As foretold by a scene in which Donal Logue’s character spells out precisely what’s going to happen, firing this accelerator 46 damn times has some disastrous consequences for … you know … the whole space-time thing. And just when the particle accelerator generates “positive energy” — a riotous oxymoron for a movie this bad — oops, they seem to have wiped Earth right off the map! That is, as O’Dowd says, a pretty big problem. But then critical ship-running doohickeys go missing, screams are heard from behind the walls, the little foosball guys start spinning on their own, people’s eyeballs don’t seem to stay in place and … sweet Jesus, it Does. Not. Matter. What if the little foosball guys came to life and started attacking the humans? Well, it might have mattered a little.

What does matter is a poverty of imagination in assembling O’Dowd, Logue, David Oyelowo, Gugu Mbatha-Raw, Daniel Brühl, John Ortiz, Elizabeth Debicki and Zhang Ziyi … and asking them solely to blather on humorlessly about manifold rings, orbit capacitors, inlay gussets, angles of the dangle and all other matters of useless gibberish. Then again, the alternative:

“If you go, we’ll survive. If you don’t, no one will.”

“If we can’t keep our shit together up here, how can we expect them to do it down there?”

“I don’t just need to see them. I need to save them.”

“I need to say two things that won’t make sense to you.”

OK, that line totally fits The Cloverfield Paradox.

Mbatha-Raw and Debicki come closest to fine, but even their work is rendered moot by Debicki’s immediately suspicious Brigitte-Nielsen-in-1985 hairstyle and Mbatha-Raw’s teary revelations that, sadly, exist in one sole dimension. Married to a guy back on the Earth they misplaced, Mbatha-Raw’s character has the last name Hamilton. Good thing she didn’t take her husband’s surname, as Mr. Exposition gets his own adventure that farts a shout-out to 10 Cloverfield Lane and then just … stops. (Composer Bear McCreary, returning from Lane, contributes work here as blathering as that score was bold.)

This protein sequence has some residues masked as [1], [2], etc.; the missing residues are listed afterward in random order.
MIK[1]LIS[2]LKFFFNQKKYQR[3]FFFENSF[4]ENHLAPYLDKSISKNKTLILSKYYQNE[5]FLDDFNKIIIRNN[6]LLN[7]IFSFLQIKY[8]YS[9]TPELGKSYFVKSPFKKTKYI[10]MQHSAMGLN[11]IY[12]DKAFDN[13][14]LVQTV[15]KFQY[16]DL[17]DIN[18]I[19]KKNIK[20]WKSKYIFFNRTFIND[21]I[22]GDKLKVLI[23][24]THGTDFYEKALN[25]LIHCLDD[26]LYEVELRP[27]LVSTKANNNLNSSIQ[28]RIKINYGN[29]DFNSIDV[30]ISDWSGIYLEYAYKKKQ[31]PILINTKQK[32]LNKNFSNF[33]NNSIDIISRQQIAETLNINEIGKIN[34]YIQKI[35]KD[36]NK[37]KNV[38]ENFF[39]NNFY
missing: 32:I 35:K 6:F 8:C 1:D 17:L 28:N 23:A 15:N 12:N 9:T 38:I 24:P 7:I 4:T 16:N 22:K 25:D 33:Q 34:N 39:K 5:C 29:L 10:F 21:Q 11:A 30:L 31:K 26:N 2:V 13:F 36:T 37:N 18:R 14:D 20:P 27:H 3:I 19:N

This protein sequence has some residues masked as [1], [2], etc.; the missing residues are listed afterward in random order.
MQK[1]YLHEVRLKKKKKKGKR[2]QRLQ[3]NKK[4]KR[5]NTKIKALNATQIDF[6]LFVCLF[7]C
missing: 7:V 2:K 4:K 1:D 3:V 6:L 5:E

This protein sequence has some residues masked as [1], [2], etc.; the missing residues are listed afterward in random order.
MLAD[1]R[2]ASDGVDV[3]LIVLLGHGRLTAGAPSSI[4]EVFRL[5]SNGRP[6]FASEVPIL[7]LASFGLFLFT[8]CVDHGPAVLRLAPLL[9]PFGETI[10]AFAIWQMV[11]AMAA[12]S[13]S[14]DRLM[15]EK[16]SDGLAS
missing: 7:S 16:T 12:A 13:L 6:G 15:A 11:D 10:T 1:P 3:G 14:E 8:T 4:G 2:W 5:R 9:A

What’s most depressing about The Cloverfield Paradox is how quickly the promise of a contemporary anthological delight has been vaporized into VOD-level bullshit. Those unlucky enough to have seen the Dan Stevens vehicle Kill Switch will have, rather shockingly, seen this story done better.

With brief flares of political content, Paradox feints at a parable of paranoia and perspectives in an era of weaponized information. Instead, it’s a necessary reminder that the things we love in this life can be ripped from us so quickly. After all, who knew when they woke up Sunday morning that the Cloverfield franchise would be dead in hours?



An award-winning film critic and features reporter, Nick has professionally written or gabbed about movies for Illinois newspapers, national syndicates, Playboy, The Art Immortal, The Film Yap and Midwest radio stations. He once drummed in a Billy Joel cover band known as Silly Joel and freely presents his Letterboxd page to engage and mock if you wish: https://letterboxd.com/ragekage79/